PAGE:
Have you heard of the Dead Internet Theory? It's the basic concept that much of what we see and hear on the internet is pure delusion.
Created to give the impression that there are vast quantities of people following every whim and idea of the great social media stars. When in reality many of those “followers” are mere bots, created to give the illusion of popularity.
In short that the internet is dead. It is no longer, real people interacting with real people. That it is merely a computer-generated illusion.
That the companies we're looking at this week, big tech, social media companies, have vast numbers of people watching and listening to every post, every Twitter.
Companies like Facebook, the granddaddy of them all, and Twitter, which was just purchased by a consortium assembled by Elon Musk. That they don't really command that kind of audience.
So much of what we see is not really there. And further, the sky-high values of these companies vastly over-state their real worth.
There are incidentally, several YouTube videos, of course, on the Dead Internet Theory. What irony, the best place to look for the Dead Internet Theory is social media.
And interesting that YouTube missed its earnings estimates last night. And the Google stock was sharply sold.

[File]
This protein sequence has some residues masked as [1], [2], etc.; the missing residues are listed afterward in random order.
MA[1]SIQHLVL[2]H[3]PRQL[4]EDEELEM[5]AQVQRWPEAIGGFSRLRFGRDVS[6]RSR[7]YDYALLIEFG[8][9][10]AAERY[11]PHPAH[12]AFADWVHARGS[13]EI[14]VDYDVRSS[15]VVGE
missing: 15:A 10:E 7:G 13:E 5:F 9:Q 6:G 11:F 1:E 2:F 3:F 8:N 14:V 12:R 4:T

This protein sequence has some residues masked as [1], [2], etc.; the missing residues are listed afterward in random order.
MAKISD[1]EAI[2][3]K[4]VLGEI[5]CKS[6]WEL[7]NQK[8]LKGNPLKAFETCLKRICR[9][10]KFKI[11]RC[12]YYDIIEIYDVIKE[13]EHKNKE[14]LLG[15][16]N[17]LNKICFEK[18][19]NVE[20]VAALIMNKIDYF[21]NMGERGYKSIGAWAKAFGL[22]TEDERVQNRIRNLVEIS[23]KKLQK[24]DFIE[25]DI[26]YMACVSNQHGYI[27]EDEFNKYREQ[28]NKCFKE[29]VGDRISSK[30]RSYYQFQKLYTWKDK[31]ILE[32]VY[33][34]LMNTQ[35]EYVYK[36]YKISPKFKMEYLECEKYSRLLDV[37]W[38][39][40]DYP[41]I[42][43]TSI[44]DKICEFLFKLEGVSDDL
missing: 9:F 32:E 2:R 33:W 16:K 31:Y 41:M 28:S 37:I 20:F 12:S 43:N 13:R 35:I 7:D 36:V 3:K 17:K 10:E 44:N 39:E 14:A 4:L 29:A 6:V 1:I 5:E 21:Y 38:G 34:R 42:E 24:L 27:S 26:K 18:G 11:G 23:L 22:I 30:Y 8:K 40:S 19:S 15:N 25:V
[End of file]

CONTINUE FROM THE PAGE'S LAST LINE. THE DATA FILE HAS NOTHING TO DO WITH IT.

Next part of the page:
And herein lies the importance of the Dead Internet Theory. It is becoming increasingly difficult to determine just how hits, clicks, or users translate into revenue.
Take the case of YouTube, in reporting last night's revenue. It's a fairly easy thing to determine the number of views that YouTube receives each quarter.
But clearly by just watching the number of views, and projected clicks, Wall Street still overstated what they believed would be revenue this quarter by half a billion dollars. That's a greater than 7% overall miss. And a blow to projected Google growth.
Today we will get two social media companies reporting. In addition to Facebook, Pinterest will also report results. Providing the latest revenue figures for the company focused on photos, of beautiful homes and gardens.
But it's the bottom line that Wall Street is focused on. And with all the social media companies projecting future revenue has always been problematic.
And I would expect that the discretionary dollars used to support much of Social Media are getting harder and harder for people to come up with, now that we are locked in this interminable inflation.
So look for some pretty hard questions on these conference calls, as analysts try to nail down just what the projections are.
And want to make sure once again, that the social media platform visitors are real. And not just part of some Dead Internet.